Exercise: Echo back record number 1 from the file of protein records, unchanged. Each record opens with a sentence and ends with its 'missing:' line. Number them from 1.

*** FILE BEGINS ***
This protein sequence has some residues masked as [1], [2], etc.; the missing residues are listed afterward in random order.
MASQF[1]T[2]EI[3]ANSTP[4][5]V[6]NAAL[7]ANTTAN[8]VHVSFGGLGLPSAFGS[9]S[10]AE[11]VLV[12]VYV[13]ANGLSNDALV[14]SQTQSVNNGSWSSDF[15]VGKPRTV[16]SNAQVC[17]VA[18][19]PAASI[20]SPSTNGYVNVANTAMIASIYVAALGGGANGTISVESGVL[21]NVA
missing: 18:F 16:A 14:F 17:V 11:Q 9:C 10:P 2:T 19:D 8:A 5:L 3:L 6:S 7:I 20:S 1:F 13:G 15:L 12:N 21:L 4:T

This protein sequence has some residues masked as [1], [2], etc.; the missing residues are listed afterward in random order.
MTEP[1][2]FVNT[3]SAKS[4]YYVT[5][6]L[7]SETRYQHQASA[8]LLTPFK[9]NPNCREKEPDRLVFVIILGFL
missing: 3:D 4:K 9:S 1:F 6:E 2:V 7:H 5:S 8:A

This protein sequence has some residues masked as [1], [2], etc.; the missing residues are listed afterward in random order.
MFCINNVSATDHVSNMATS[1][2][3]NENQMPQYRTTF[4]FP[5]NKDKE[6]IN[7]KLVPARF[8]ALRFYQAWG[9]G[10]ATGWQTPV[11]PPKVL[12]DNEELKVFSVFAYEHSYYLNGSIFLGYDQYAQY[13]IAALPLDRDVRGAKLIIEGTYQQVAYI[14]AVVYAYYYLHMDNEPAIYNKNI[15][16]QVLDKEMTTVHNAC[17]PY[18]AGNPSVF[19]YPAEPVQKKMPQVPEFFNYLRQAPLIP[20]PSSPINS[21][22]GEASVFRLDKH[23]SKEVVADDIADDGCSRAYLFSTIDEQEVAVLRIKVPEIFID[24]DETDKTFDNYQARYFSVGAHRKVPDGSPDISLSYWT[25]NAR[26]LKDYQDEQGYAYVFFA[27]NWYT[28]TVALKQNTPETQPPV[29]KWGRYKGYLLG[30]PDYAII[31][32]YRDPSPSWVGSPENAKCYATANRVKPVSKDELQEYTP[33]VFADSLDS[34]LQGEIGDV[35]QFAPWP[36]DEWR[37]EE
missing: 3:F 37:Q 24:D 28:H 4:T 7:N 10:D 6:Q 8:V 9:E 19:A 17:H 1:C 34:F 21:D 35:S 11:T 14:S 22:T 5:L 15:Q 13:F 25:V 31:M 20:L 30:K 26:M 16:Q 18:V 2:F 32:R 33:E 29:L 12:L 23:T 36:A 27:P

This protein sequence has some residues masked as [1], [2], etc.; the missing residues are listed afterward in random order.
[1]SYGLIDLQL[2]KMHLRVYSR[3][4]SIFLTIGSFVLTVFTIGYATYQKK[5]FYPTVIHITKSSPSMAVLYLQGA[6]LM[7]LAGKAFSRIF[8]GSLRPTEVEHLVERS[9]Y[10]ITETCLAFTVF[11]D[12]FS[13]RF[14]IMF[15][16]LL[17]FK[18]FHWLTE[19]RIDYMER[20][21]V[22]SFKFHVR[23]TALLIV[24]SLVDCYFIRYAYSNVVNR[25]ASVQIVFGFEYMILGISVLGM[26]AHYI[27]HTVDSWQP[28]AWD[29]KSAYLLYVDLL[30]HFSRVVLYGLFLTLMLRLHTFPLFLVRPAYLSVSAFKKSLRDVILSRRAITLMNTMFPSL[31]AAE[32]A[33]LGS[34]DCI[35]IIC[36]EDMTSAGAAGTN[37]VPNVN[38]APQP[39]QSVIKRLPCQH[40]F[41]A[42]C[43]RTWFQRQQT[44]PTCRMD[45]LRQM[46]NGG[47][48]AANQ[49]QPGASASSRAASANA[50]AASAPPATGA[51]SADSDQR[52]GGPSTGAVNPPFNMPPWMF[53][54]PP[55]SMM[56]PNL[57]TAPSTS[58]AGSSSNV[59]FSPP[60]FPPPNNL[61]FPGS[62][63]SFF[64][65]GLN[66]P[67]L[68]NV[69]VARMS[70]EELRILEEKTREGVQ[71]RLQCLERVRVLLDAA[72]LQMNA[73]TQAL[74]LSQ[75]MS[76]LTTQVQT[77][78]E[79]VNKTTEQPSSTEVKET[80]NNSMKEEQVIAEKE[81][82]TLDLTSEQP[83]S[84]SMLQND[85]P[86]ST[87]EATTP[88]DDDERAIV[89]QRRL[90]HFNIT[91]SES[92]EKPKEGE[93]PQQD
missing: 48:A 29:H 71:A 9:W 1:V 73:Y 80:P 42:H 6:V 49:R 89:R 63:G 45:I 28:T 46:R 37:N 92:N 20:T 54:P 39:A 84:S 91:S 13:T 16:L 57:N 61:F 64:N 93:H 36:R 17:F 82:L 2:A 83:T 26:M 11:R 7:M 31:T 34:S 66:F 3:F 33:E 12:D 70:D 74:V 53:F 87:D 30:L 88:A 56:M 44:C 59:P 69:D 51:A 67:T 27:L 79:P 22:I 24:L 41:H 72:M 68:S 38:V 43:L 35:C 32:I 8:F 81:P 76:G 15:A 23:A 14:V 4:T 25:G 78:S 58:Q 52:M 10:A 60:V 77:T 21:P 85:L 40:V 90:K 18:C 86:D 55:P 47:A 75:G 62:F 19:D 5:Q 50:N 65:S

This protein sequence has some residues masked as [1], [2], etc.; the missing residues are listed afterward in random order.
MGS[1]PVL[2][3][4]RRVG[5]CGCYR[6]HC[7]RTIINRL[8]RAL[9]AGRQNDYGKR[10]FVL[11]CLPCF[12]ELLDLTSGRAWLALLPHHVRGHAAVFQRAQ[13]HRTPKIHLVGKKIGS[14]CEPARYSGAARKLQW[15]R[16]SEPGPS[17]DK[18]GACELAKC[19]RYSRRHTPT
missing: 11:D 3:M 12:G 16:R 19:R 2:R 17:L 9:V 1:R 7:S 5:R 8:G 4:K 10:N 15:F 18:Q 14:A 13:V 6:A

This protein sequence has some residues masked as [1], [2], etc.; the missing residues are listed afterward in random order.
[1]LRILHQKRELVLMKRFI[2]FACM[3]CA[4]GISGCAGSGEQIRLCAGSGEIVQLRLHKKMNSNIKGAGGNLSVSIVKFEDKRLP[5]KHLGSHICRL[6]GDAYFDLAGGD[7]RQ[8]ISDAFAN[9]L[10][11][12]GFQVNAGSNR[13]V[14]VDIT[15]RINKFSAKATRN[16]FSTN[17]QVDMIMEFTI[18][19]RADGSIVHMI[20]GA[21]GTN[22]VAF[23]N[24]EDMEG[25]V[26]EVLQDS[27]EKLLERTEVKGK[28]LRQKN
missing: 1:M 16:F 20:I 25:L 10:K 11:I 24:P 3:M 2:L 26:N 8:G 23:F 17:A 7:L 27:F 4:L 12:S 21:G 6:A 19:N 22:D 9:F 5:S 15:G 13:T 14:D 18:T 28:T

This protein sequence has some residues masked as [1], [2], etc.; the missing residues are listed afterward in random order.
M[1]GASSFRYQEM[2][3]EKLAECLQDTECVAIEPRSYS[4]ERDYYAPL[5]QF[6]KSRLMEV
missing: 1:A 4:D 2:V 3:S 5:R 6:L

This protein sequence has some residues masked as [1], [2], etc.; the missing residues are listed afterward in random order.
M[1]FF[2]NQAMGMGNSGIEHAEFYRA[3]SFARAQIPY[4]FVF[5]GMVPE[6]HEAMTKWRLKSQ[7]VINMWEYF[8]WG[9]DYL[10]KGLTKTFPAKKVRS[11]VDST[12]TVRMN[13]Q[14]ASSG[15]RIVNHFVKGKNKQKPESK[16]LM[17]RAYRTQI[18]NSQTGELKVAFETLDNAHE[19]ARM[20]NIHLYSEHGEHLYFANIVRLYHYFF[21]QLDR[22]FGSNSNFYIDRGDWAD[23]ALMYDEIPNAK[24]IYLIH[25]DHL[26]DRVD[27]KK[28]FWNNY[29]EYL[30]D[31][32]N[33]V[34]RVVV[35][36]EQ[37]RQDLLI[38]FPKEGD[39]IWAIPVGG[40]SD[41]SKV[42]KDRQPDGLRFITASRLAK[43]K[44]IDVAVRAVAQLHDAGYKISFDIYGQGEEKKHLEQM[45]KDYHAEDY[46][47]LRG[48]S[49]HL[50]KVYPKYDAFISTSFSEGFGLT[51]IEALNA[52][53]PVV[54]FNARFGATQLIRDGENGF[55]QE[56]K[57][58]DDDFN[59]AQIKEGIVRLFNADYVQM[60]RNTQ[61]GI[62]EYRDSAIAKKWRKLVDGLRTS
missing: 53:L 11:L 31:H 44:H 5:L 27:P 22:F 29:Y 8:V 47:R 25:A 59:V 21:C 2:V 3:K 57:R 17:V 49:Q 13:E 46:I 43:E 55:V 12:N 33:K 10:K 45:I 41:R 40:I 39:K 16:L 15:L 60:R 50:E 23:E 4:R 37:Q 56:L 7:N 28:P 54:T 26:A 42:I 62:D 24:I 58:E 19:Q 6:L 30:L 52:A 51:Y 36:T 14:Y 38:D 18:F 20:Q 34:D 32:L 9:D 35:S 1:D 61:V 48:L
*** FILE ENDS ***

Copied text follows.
This protein sequence has some residues masked as [1], [2], etc.; the missing residues are listed afterward in random order.
MASQF[1]T[2]EI[3]ANSTP[4][5]V[6]NAAL[7]ANTTAN[8]VHVSFGGLGLPSAFGS[9]S[10]AE[11]VLV[12]VYV[13]ANGLSNDALV[14]SQTQSVNNGSWSSDF[15]VGKPRTV[16]SNAQVC[17]VA[18][19]PAASI[20]SPSTNGYVNVANTAMIASIYVAALGGGANGTISVESGVL[21]NVA
missing: 18:F 16:A 14:F 17:V 11:Q 9:C 10:P 2:T 19:D 8:A 5:L 3:L 6:S 7:I 20:S 1:F 13:G 15:L 12:N 21:L 4:T